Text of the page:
A Vietnamese court has begun hearing the trial of four fish farmers charged with attempted murder for fighting back against police and army officers seeking to evict them from their land last year.
Landowner Doan Van Vuon and three male relatives are accused of using improvised explosive devices and shotguns and injuring seven security officers. Despite the alleged violence, their plight and willingness to stand up to the state has earned them folk-hero status in Vietnam, where anger at land seizures is one of the main sources of dissent against one-party rule.
“No one wanted to cause such a mess,” said Mr. Vuon’s wife, Nguyen Thi Thuong. “But we had to resist. We had no other way but fighting back for what rightfully belongs to us.”
The government has admitted making mistakes in the family’s well-publicized case and has allowed Mr. Vuon’s relatives to stay on the property, but it also has been stepping up prosecutions of those who oppose its grip on power.
Pham Hong Son, a well-known dissident and former political prisoner, led protesters who were stopped around 100 meters from the courtroom.
“I always support people who are suffering injustice,” he said. “This is an example of this.”
The four defendants have been in detention, unable to meet with their families, since soon after the Jan. 5, 2012, incident. Ms. Thuong and the wife of a second male suspect face lesser charges of assault.
The trial, closed to the public and with limited media access, is expected to last four days.
Inside the courtroom, a few reporters were given access to the proceedings via a closed-circuit feed of the trial that can be stopped when testimony becomes sensitive—giving authorities control over what is reported.
Under cross-examination, Mr. Vuon told the court he had constructed the improvised explosive devices and shotguns made from iron pipes to resist the police and army who came to evict them from their houses.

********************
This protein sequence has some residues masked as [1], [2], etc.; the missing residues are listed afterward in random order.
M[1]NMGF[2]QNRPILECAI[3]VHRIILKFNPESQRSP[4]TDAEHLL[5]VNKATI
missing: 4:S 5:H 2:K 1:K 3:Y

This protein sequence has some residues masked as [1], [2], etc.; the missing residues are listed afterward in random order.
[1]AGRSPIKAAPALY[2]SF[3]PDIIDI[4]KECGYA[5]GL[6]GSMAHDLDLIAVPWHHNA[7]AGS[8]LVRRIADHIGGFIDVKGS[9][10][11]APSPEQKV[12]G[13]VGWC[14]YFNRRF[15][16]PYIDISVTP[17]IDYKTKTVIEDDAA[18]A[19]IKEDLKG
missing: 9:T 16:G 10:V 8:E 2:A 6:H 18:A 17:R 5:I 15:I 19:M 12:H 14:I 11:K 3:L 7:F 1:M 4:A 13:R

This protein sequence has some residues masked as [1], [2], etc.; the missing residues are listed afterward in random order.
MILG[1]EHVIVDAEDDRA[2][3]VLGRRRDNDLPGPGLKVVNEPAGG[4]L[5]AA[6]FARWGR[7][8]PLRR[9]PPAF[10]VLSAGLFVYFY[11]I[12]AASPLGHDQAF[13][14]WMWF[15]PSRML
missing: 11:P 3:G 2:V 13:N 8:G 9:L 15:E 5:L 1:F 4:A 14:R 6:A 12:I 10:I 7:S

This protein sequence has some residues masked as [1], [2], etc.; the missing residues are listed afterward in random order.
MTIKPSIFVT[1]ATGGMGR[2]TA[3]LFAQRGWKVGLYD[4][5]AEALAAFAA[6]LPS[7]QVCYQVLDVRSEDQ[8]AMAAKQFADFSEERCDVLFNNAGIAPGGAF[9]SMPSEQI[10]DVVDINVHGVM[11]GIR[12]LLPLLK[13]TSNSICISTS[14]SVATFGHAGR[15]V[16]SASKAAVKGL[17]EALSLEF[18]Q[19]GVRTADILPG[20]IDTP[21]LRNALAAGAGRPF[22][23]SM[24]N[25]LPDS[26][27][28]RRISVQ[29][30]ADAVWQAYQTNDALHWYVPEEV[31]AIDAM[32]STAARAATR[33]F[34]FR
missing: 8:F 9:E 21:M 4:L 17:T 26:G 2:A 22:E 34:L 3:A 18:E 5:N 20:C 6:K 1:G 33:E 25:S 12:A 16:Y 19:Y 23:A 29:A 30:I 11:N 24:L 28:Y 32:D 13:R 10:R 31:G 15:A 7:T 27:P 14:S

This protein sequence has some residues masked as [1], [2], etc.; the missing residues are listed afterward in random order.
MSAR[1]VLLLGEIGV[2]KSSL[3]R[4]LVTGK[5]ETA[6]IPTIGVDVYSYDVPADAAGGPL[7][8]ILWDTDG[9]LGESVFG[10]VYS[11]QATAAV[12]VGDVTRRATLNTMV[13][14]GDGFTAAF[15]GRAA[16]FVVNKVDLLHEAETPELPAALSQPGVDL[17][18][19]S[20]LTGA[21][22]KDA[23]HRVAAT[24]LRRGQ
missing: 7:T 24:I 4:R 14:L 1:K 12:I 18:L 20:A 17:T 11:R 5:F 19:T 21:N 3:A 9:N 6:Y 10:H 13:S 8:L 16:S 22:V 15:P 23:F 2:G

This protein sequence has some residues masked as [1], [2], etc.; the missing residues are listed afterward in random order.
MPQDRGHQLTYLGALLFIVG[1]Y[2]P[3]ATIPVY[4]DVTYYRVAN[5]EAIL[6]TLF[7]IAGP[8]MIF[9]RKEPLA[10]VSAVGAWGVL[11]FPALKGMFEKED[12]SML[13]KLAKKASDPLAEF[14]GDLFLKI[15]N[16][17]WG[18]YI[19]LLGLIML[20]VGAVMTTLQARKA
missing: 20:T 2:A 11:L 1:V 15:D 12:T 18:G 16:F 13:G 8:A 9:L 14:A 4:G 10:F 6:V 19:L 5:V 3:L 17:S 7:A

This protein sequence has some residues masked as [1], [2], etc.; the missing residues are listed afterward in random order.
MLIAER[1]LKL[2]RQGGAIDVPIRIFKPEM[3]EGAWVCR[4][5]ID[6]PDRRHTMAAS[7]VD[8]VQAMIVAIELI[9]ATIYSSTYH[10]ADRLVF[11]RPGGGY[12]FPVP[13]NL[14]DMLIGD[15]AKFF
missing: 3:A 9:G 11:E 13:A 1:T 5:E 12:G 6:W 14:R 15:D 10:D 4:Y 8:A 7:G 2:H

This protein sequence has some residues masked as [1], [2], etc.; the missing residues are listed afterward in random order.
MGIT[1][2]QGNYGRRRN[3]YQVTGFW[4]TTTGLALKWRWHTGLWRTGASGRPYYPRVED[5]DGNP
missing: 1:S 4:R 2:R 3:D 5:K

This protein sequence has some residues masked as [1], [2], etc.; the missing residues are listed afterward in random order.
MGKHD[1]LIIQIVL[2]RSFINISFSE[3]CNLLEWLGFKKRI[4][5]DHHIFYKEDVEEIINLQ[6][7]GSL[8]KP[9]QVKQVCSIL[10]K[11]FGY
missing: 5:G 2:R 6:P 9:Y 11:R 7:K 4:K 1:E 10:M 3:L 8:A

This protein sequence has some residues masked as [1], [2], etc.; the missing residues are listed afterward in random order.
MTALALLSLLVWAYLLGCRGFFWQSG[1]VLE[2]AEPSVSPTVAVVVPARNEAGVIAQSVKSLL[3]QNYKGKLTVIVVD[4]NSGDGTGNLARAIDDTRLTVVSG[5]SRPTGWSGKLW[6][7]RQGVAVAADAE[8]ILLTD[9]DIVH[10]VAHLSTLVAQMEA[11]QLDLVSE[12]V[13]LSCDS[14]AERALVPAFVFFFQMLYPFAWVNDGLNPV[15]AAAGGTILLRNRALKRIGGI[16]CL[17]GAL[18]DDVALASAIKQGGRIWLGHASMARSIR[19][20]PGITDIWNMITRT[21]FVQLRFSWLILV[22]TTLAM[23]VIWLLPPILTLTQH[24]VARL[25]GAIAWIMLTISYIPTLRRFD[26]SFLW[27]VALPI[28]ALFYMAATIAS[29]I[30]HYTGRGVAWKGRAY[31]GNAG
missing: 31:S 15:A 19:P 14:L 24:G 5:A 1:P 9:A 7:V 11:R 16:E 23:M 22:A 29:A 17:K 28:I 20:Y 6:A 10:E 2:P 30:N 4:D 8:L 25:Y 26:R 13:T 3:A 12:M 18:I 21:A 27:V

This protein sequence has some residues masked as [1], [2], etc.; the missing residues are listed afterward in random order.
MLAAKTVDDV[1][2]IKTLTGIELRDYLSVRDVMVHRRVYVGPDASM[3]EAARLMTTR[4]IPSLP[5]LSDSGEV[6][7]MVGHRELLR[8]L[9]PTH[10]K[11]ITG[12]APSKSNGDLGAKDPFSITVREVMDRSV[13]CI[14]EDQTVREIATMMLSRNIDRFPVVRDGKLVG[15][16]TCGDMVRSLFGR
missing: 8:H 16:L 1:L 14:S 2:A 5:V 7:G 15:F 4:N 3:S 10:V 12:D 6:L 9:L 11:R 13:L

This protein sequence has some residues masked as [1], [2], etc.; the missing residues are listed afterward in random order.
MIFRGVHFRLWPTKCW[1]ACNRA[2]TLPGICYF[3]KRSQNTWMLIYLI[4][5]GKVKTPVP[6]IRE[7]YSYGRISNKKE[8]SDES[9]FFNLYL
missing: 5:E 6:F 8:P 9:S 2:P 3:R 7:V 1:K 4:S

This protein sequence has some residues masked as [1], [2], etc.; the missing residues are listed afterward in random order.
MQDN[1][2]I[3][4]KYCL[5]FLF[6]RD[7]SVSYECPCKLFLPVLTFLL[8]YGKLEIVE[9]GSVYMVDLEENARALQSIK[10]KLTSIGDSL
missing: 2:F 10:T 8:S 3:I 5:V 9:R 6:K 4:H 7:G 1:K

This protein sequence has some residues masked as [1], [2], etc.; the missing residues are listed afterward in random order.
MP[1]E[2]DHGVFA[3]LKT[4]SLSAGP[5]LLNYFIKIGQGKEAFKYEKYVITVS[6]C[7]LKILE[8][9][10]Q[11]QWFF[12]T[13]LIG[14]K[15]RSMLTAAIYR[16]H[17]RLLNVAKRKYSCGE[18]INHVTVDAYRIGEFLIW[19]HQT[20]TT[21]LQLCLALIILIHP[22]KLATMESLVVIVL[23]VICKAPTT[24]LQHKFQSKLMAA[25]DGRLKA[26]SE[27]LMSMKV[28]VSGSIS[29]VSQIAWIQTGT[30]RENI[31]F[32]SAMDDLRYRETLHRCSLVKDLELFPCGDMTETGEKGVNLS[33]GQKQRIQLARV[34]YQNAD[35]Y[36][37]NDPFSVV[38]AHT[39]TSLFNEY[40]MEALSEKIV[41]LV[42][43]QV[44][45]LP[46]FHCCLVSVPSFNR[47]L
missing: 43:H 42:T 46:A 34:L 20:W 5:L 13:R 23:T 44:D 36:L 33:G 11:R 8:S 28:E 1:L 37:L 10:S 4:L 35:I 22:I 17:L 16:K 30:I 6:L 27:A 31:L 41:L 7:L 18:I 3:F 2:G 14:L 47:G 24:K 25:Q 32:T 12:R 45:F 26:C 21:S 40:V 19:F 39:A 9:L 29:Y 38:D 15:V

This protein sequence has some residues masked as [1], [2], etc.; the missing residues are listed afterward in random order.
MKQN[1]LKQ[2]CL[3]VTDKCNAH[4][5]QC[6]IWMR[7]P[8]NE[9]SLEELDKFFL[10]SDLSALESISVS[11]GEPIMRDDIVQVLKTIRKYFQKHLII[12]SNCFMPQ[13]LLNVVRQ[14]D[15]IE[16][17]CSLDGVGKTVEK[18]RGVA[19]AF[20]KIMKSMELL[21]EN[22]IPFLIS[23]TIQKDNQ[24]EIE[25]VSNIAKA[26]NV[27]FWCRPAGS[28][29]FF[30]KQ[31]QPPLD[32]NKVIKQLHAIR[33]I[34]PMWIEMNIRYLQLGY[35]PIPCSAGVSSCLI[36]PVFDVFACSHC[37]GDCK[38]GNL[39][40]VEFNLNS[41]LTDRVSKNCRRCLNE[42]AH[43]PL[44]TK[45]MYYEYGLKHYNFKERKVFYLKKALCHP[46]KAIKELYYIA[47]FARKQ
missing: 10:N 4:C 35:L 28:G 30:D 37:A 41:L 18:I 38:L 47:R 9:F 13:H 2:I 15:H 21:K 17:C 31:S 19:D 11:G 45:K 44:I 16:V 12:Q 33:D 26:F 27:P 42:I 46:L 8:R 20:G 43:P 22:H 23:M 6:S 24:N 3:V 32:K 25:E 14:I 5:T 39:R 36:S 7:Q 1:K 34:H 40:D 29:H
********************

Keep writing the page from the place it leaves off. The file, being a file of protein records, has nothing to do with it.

“The eviction decision was illegal. I was pushed into a corner and I had no other way,” he said. He added that the weapons and mines were intended to give police “a warning so they will realize it was dangerous. I didn’t intend to hurt the eviction forces.”
Members of the Vuon family say they were given 41 hectares of typhoon-damaged swampland by authorities in 1993. They built a fish and prawn business, only to have authorities return in 2009 to say they wanted the land back—without compensation.
“All of my extended family members worked on the shrimp farm and it was the only source of income for us,” said Ms. Thuong, who spoke with the Associated Press Monday evening at their home in Vinh Quang village, about 30 kilometers from Haiphong.
Disputes between farmers and authorities often break out in Vietnam, where the state owns all land but gives citizens the right to use it. The Vuon case stands out because the family fought back in such spectacular fashion, and because the injustice was perceived to be especially grave.
Vietnamese authorities are allowed to seize land for national security or defense, economic development or the public interest. In some cases, that translates into roads and bridges, or into industrial parks that bring jobs to the poor. But in an increasing number of cases, it means grabbing fish farms or rice paddies for golf courses and resorts only accessible to the rich.
The Vuon family’s resistance set the Internet alight in Vietnam, where an increasing number of citizens find uncensored news and comment. After a few days, state media also reported the story sympathetically, uncovering details that contradicted initial reporting.
The government was put on the defensive. Prime Minister Nguyen Tan Dung ruled that the eviction was illegal and called for punishment for those who ordered the destruction of the family’s house.
More than 50 officials in Haiphong have been disciplined, according to state-media reports. Five are due to stand trial next week on charges of destroying the house.
With the men of the family in jail, Ms. Thuong and the wife of a second suspect, Pham Thi Bau, have had to take on more responsibility. They moved into the shack, now home to three adults and four children, a month after the eviction.
They have been unmolested by authorities since Prime Minister Dung’s order, though the status of their land is still unclear. They have also begun small-scale fish farming again.
The shack is perched on a strip of land between ponds that stretch for hundreds of meters. Flying above it: a Vietnamese flag.
“We have the flag up to keep in our mind that we will be protected by the law,” Ms. Bau said.